Sermon #27 (8th April 2018 at Essex Church / Kensington Unitarians)
Here are some preliminary thoughts on sin – and grace – and how these tricky theological concepts might speak to Unitarians today. Last Sunday, over our congregational lunch, more than one person came up to me (having heard about the subject of today’s service) and said: ‘I don’t believe in sin!’ (or words to that effect). And, of course, this response is not unexpected among Unitarians. Many of us have (more-or-less) rejected the concept of sin, perhaps largely because we associate it with the religious right, and other groups who’ve condemned a lot of us (and a lot of our friends) down the years, as being thoroughly sinful in one way or another: our beliefs, our actions, our identity, our very existence perhaps, condemned as wicked, immoral, and wrong.
I can’t help thinking back to my youth, and to the words of Neil Tennant, from his 80s number one hit as lead singer with the Pet Shop Boys. He sang:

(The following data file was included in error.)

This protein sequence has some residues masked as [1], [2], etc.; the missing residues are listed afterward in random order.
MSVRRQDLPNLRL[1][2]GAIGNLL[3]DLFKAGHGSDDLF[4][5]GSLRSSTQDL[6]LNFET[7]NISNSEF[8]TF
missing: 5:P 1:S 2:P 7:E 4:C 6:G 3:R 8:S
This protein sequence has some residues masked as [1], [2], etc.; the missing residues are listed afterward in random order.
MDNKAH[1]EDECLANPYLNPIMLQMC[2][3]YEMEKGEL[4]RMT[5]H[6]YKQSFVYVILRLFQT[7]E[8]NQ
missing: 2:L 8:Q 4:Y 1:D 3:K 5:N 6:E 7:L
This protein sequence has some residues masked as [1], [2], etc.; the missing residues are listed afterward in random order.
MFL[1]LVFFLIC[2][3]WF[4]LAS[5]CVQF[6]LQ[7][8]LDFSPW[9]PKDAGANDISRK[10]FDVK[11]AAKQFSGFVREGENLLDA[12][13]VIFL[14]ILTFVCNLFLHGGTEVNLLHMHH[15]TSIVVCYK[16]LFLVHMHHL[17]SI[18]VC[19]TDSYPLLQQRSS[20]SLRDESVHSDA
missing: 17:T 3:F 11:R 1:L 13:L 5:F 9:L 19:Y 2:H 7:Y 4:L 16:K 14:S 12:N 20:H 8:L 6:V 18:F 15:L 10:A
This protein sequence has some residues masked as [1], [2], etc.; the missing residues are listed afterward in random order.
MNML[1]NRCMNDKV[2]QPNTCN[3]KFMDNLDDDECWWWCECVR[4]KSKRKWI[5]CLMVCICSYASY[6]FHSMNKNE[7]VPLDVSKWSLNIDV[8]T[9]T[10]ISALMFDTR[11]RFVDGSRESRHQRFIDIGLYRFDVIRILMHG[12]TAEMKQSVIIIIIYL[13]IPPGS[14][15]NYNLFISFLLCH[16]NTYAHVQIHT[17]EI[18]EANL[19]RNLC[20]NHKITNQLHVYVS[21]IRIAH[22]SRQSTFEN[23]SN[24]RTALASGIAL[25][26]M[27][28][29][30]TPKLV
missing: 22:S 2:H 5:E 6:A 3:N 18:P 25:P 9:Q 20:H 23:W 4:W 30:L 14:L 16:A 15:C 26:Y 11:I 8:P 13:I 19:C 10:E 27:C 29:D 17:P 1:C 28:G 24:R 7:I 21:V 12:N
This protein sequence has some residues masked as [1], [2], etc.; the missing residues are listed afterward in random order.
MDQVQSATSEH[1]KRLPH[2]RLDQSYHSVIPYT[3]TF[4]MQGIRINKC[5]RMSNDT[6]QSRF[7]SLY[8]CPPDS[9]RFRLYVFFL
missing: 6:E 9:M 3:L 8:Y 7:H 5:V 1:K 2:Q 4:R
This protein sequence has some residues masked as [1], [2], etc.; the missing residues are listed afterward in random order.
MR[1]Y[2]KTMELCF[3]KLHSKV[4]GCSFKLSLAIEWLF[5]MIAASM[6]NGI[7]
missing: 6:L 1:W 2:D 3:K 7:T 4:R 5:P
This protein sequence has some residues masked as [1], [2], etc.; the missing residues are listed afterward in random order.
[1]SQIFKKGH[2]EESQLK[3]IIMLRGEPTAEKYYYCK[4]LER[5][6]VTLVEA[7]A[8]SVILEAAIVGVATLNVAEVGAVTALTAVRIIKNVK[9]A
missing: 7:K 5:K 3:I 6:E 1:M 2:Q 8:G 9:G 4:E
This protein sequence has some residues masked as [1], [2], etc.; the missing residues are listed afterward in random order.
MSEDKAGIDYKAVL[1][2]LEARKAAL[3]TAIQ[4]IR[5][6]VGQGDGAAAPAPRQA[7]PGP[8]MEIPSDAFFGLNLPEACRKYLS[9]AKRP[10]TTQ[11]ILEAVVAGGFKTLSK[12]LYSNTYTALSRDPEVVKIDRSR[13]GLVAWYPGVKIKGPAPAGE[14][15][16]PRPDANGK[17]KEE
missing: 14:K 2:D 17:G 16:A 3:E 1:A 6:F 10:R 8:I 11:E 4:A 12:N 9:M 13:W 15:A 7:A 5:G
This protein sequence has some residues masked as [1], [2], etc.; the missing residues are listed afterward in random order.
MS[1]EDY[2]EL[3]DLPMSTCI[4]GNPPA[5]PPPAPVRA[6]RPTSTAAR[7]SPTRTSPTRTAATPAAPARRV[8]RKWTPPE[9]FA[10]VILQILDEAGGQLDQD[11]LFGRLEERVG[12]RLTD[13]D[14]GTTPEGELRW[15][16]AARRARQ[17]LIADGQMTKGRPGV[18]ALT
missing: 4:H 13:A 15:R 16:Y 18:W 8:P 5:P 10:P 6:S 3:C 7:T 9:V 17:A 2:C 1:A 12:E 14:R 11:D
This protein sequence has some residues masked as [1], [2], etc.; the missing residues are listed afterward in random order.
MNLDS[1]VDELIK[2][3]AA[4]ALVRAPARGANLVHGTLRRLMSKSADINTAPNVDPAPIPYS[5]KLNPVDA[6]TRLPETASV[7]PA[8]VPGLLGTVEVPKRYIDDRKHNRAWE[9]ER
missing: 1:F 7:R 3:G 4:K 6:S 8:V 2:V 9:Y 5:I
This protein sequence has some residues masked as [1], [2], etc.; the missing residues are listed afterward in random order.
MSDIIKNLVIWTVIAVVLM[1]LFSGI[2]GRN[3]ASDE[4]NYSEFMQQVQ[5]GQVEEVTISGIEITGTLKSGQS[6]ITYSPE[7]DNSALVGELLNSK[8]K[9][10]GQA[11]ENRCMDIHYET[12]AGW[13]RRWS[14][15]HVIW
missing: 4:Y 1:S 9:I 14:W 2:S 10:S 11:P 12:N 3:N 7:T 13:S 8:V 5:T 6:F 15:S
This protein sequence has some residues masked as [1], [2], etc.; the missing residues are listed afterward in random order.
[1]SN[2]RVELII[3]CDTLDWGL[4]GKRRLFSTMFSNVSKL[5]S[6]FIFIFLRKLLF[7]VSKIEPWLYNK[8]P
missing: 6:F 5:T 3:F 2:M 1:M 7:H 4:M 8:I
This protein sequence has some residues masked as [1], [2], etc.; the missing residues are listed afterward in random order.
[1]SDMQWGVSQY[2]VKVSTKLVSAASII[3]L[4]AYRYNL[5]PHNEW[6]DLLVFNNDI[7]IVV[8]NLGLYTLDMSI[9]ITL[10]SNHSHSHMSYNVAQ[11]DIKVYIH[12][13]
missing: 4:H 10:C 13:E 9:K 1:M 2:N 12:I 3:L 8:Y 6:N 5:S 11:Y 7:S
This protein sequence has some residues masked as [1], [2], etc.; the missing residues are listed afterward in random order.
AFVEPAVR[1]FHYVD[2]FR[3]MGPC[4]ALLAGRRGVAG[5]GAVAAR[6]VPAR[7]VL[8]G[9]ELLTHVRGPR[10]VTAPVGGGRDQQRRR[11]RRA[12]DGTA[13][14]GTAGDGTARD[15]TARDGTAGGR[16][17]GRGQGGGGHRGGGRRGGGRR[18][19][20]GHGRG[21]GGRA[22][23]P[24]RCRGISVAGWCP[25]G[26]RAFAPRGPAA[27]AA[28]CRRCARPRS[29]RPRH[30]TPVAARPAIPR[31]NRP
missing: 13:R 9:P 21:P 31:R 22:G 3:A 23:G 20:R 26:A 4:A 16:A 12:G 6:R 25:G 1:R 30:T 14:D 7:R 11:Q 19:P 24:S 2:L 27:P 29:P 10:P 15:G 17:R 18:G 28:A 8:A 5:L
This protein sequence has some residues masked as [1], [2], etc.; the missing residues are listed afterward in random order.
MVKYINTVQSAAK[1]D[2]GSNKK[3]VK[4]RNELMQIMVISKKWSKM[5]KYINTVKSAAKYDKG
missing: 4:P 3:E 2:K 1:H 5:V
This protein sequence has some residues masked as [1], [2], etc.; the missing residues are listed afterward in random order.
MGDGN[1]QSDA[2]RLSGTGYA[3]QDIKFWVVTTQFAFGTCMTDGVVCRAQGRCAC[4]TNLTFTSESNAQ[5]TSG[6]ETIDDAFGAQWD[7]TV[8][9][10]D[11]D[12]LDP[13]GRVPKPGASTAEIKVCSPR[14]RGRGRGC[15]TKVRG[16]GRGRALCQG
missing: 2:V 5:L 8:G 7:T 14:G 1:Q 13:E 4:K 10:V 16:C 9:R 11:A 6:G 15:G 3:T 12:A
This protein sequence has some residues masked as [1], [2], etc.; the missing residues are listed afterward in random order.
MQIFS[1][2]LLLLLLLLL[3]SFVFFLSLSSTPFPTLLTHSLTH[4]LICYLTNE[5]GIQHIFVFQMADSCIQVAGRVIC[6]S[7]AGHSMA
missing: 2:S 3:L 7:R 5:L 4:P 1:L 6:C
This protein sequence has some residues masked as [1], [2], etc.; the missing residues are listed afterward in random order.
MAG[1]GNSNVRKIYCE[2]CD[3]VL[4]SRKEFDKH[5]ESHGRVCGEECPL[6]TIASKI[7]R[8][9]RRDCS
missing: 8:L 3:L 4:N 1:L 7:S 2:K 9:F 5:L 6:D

‘For everything I long to do, no matter when or where or who,
has one thing in common too: It’s a sin…’
Everything I’ve ever done, everything I ever do,
every place I’ve ever been, everywhere I’m going to… It’s a sin.’
And if that’s the main exposure you’ve had to the concept of sin – this impression that everything you do, have done, or might think about doing in the future, is probably wrong and bad, in the view of certain religious hardliners – with a special focus on pleasures of the body, pleasures these hardliners often regard as sexual sins, which they seem to be particularly (pruriently?) interested in – well, it’s not at all surprising that you might not want nothing to do with that idea of sin. ‘Sin’ can just seem like no more than a religious gloss conveniently overlaid on a bunch of other-people’s-conservative-social-norms as an unwelcome means of social control.